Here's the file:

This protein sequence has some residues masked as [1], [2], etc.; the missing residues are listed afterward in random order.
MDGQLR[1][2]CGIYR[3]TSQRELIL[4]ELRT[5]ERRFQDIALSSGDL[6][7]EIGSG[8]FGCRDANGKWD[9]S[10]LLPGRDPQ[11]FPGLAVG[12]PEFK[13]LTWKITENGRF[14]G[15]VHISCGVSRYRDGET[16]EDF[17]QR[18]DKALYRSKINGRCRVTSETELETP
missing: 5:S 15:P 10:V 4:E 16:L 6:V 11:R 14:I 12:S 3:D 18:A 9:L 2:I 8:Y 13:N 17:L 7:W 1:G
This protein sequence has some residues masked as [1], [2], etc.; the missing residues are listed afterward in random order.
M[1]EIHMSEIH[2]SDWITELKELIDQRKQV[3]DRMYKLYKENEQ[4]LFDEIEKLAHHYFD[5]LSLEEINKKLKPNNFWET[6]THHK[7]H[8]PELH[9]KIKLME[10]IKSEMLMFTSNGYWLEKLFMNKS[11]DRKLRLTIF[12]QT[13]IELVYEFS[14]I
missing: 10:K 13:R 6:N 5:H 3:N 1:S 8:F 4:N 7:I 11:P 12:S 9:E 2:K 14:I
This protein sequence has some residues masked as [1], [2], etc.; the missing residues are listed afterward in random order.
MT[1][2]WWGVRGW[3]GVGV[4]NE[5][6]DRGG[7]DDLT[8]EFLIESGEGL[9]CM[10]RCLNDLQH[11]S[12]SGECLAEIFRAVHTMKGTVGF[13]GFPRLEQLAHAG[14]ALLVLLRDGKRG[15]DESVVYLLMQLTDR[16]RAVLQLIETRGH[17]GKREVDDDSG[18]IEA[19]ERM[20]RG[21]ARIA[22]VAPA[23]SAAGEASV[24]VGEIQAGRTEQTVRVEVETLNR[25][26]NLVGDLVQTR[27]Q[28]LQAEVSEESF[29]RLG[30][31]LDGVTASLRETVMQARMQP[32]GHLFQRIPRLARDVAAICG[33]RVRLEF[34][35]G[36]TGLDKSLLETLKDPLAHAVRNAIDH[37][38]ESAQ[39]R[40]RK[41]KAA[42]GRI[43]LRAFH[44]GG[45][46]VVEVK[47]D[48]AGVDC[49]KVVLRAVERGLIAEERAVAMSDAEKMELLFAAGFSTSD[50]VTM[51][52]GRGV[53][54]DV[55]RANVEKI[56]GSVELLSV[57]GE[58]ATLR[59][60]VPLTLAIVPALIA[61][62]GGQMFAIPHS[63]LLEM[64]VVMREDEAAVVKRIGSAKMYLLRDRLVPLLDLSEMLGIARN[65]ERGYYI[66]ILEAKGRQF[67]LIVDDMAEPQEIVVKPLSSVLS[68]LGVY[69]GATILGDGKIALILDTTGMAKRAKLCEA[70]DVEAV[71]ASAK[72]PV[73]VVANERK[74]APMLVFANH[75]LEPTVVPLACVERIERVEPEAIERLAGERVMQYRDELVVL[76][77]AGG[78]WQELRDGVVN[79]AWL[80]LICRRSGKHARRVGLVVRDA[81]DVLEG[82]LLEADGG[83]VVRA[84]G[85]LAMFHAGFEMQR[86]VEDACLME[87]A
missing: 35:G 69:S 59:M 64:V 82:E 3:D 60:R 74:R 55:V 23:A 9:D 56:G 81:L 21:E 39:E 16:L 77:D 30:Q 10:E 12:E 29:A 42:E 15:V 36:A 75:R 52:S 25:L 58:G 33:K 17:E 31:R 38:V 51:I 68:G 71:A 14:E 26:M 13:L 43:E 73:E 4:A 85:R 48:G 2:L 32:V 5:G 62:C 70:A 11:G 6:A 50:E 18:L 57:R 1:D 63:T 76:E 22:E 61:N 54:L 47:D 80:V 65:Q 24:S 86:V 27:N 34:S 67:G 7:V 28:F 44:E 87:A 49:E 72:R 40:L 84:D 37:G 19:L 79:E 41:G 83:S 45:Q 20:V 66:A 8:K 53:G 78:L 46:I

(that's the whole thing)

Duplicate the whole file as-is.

This protein sequence has some residues masked as [1], [2], etc.; the missing residues are listed afterward in random order.
MDGQLR[1][2]CGIYR[3]TSQRELIL[4]ELRT[5]ERRFQDIALSSGDL[6][7]EIGSG[8]FGCRDANGKWD[9]S[10]LLPGRDPQ[11]FPGLAVG[12]PEFK[13]LTWKITENGRF[14]G[15]VHISCGVSRYRDGET[16]EDF[17]QR[18]DKALYRSKINGRCRVTSETELETP
missing: 5:S 15:P 10:V 4:E 16:L 6:V 11:R 14:I 12:S 3:D 18:A 9:L 2:I 8:Y 13:N 17:L 7:W 1:G
This protein sequence has some residues masked as [1], [2], etc.; the missing residues are listed afterward in random order.
M[1]EIHMSEIH[2]SDWITELKELIDQRKQV[3]DRMYKLYKENEQ[4]LFDEIEKLAHHYFD[5]LSLEEINKKLKPNNFWET[6]THHK[7]H[8]PELH[9]KIKLME[10]IKSEMLMFTSNGYWLEKLFMNKS[11]DRKLRLTIF[12]QT[13]IELVYEFS[14]I
missing: 10:K 13:R 6:N 5:H 3:N 1:S 8:F 4:N 7:I 11:P 12:S 9:E 2:K 14:I
This protein sequence has some residues masked as [1], [2], etc.; the missing residues are listed afterward in random order.
MT[1][2]WWGVRGW[3]GVGV[4]NE[5][6]DRGG[7]DDLT[8]EFLIESGEGL[9]CM[10]RCLNDLQH[11]S[12]SGECLAEIFRAVHTMKGTVGF[13]GFPRLEQLAHAG[14]ALLVLLRDGKRG[15]DESVVYLLMQLTDR[16]RAVLQLIETRGH[17]GKREVDDDSG[18]IEA[19]ERM[20]RG[21]ARIA[22]VAPA[23]SAAGEASV[24]VGEIQAGRTEQTVRVEVETLNR[25][26]NLVGDLVQTR[27]Q[28]LQAEVSEESF[29]RLG[30][31]LDGVTASLRETVMQARMQP[32]GHLFQRIPRLARDVAAICG[33]RVRLEF[34][35]G[36]TGLDKSLLETLKDPLAHAVRNAIDH[37][38]ESAQ[39]R[40]RK[41]KAA[42]GRI[43]LRAFH[44]GG[45][46]VVEVK[47]D[48]AGVDC[49]KVVLRAVERGLIAEERAVAMSDAEKMELLFAAGFSTSD[50]VTM[51][52]GRGV[53][54]DV[55]RANVEKI[56]GSVELLSV[57]GE[58]ATLR[59][60]VPLTLAIVPALIA[61][62]GGQMFAIPHS[63]LLEM[64]VVMREDEAAVVKRIGSAKMYLLRDRLVPLLDLSEMLGIARN[65]ERGYYI[66]ILEAKGRQF[67]LIVDDMAEPQEIVVKPLSSVLS[68]LGVY[69]GATILGDGKIALILDTTGMAKRAKLCEA[70]DVEAV[71]ASAK[72]PV[73]VVANERK[74]APMLVFANH[75]LEPTVVPLACVERIERVEPEAIERLAGERVMQYRDELVVL[76][77]AGG[78]WQELRDGVVN[79]AWL[80]LICRRSGKHARRVGLVVRDA[81]DVLEG[82]LLEADGG[83]VVRA[84]G[85]LAMFHAGFEMQR[86]VEDACLME[87]A
missing: 35:G 69:S 59:M 64:V 82:E 3:D 60:R 74:R 55:V 23:A 9:D 56:G 81:L 21:E 39:E 16:L 77:D 30:Q 10:E 12:E 29:A 42:E 15:V 36:A 75:R 52:S 25:L 58:G 33:K 17:E 31:R 38:V 51:I 68:G 71:A 14:E 26:M 13:L 43:E 73:E 4:A 85:R 48:G 2:L 32:V 5:G 62:C 70:A 11:G 6:A 50:E 18:L 57:R 1:D 63:T 76:E 22:E 61:N 54:L 47:D 80:V 65:Q 24:S 86:V 27:N 34:S 67:G 7:V 28:F 44:E 87:A 49:E 72:R 40:L 84:D 37:G 19:L 79:E 41:G 83:S 45:Q 20:V 66:A 8:K 53:G 78:L 46:I